Russia scrubs Mariupol’s Ukraine identity, builds on death


              FILE - Damaged and burned buildings are seen from an open window of a new apartment block that is being built with support of the Russia Defense Ministry in Mariupol, in territory under control of the government of the Donetsk People's Republic, in eastern Ukraine, Wednesday, July 13, 2022. This photo was taken during a trip organized by the Russian Ministry of Defense. (AP Photo/File)
            
              FILE - This combination of satellite images provided by Maxar Technologies shows the destroyed Mariupol, Ukraine Theater on March 29, 2022, top, and a screen built around it seen on Nov. 30, 2022. (Maxar Technologies via AP, File)
            
              FILE - This combination of satellite images provided by Maxar Technologies shows a site before the construction of new Russian military facility in Mariupol, Ukraine, on March 29, 2022, top, and on Nov. 30, 2022. (Maxar Technologies via AP, File)
            
              Inna Nepomnyshaya looks at a photo of her apartment building at 110 Mytropolytska St. in Mariupol, Ukraine, as it was struck by Russian tank fire in March 11, 2022, during an interview in Dnipro, Ukraine, on Nov. 22, 2022, where she has settled after fleeing her home. The shell shattered the walls of Nepomnyshaya’s apartment and obliterated those of the neighbors above, below and behind her. (AP Photo/Vasilisa Stepanenko)
            
              A child from Mariupol plays at the library in Dnipro, Ukraine, on Nov. 22, 2022. The library has been transformed into a center for refugees from Mariupol since the city's capture by Russian forces in the spring. (AP Photo/Vasilisa Stepanenko)
            
              In exile in Dnipro, Ukraine, Petro Andryushchenko, an aide to the mayor of Mariupol, Ukraine, speaks about Mariupol's transformation under Russian occupation, on Nov. 22, 2022. He and many others from the occupied city have settled here, and hope their home will be liberated. Dnipro's library, where he spoke, has been transformed into a center for refugees from Mariupol. (AP Photo/Vasilisa Stepanenko)
            
              In this photo provided by the family, Iryna Kalinin stands in front of a Christmas tree during her pregnancy. She and her unborn first child were killed after a Russian airstrike hit a Mariupol maternity hospital while she was in labor on March 9, 2022. Her husband, Ivan, returned to the city to rebury his wife and their baby. (Family photo via AP)
            
              This photo provided by the family shows Ivan and Iryna Kalinin before the Feb. 24, 2022, start of the Russian invasion of Ukraine. Iryna and their unborn child were killed in a Russian airstrike on Mariupol's maternity hospital. Ivan returned to the occupied city to rebury his wife and baby. (Family photo via AP)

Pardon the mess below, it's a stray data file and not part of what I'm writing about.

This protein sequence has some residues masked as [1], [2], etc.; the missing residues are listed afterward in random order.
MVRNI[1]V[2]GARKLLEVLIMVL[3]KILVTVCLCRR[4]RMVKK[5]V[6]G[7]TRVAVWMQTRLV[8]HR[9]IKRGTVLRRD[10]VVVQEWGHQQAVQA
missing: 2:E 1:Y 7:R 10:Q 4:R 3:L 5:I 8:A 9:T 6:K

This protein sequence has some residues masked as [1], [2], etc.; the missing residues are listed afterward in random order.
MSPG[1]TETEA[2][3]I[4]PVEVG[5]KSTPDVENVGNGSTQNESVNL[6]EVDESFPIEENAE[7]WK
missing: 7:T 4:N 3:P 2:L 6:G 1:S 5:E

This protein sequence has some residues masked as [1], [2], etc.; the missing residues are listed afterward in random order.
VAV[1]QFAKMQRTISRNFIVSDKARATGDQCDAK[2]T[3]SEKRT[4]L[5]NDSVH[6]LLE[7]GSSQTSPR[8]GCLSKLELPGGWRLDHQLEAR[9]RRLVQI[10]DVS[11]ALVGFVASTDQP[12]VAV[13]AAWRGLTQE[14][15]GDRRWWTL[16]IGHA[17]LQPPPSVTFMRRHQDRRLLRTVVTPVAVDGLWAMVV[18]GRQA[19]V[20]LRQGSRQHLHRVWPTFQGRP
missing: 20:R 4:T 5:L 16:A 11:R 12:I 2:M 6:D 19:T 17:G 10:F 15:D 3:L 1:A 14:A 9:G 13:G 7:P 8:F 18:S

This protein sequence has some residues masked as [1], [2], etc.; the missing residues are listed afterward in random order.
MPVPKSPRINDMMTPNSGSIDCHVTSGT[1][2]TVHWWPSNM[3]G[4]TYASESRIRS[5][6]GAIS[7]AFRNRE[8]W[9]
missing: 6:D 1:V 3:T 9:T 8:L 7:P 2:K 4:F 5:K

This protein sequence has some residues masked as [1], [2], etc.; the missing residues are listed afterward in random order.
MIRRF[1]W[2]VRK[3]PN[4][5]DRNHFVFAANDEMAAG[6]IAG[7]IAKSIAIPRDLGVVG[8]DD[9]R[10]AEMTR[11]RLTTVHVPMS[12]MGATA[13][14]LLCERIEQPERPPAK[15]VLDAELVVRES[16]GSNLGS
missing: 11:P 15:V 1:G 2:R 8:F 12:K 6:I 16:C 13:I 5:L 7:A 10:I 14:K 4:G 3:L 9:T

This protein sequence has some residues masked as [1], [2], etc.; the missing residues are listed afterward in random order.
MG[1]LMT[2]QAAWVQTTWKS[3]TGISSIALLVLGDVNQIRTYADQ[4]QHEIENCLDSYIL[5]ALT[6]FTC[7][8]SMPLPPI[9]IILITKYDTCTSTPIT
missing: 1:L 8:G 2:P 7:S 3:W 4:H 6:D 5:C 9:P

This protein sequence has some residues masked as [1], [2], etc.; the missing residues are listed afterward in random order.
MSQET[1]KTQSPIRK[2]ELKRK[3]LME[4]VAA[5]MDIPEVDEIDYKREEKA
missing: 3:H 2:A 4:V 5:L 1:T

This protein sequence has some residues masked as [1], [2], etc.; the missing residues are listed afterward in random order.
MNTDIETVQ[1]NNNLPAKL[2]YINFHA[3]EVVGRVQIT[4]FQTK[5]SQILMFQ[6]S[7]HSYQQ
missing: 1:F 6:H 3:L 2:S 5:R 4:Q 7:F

This 2022 photo shows one of the at least 14 apartment buildings Russians have constructed in the occupied Ukrainian city of Mariupol. Residents say there's a waitlist of more than 11,000 people for a new apartment. Most of the city's housing stock was hit by munitions during the siege of the city earlier in the year. (AP Photo)
            
              This photo provided by the family shows the graves of two young cousins, Artem and Angelina Erashov, who were killed in Mariupol, Ukraine, during Russian shelling on March 9, 2022. Their parents fled Mariupol soon after but returned to the occupied city in July to rebury the children, ages 5 and 7, in the Staryi Krym cemetery, now the site of thousands of new graves since the Russian invasion began Feb. 24. (Family photo via AP)
            
              This pre-war photo provided by the family shows 5-year-old Artem Erashov, with his father, Volodymyr. The boy and his 7-year-old cousin, Angelina, were killed during Russian shelling on March 9, 2022. The families of the young cousins returned to occupied Mariupol to rebury their children in the Staryi Krym cemetery, now the site of thousands of new graves since the Russian invasion began Feb. 24. (Family photo via AP)
            
              This pre-war photo provided by the family shows 5-year-old Artem Erashov, with his mother, Lydya. The boy and his 7-year-old cousin, Angelina, were killed during Russian shelling on March 9, 2022. The families of the young cousins returned to occupied Mariupol to rebury their children in the Staryi Krym cemetery, now the site of thousands of new graves since the Russian invasion began Feb. 24. (Family photo via AP)
            
              This photo provided by the family shows the coffins of two young cousins, Artem and Angelina Erashov, who were killed in Mariupol, Ukraine, during Russian shelling on March 9, 2022. Their parents fled Mariupol soon after but returned to the occupied city in July to rebury the children, ages 5 and 7, in the Staryi Krym cemetery, now the site of thousands of new graves since the Russian invasion began Feb. 24. (Family photo via AP)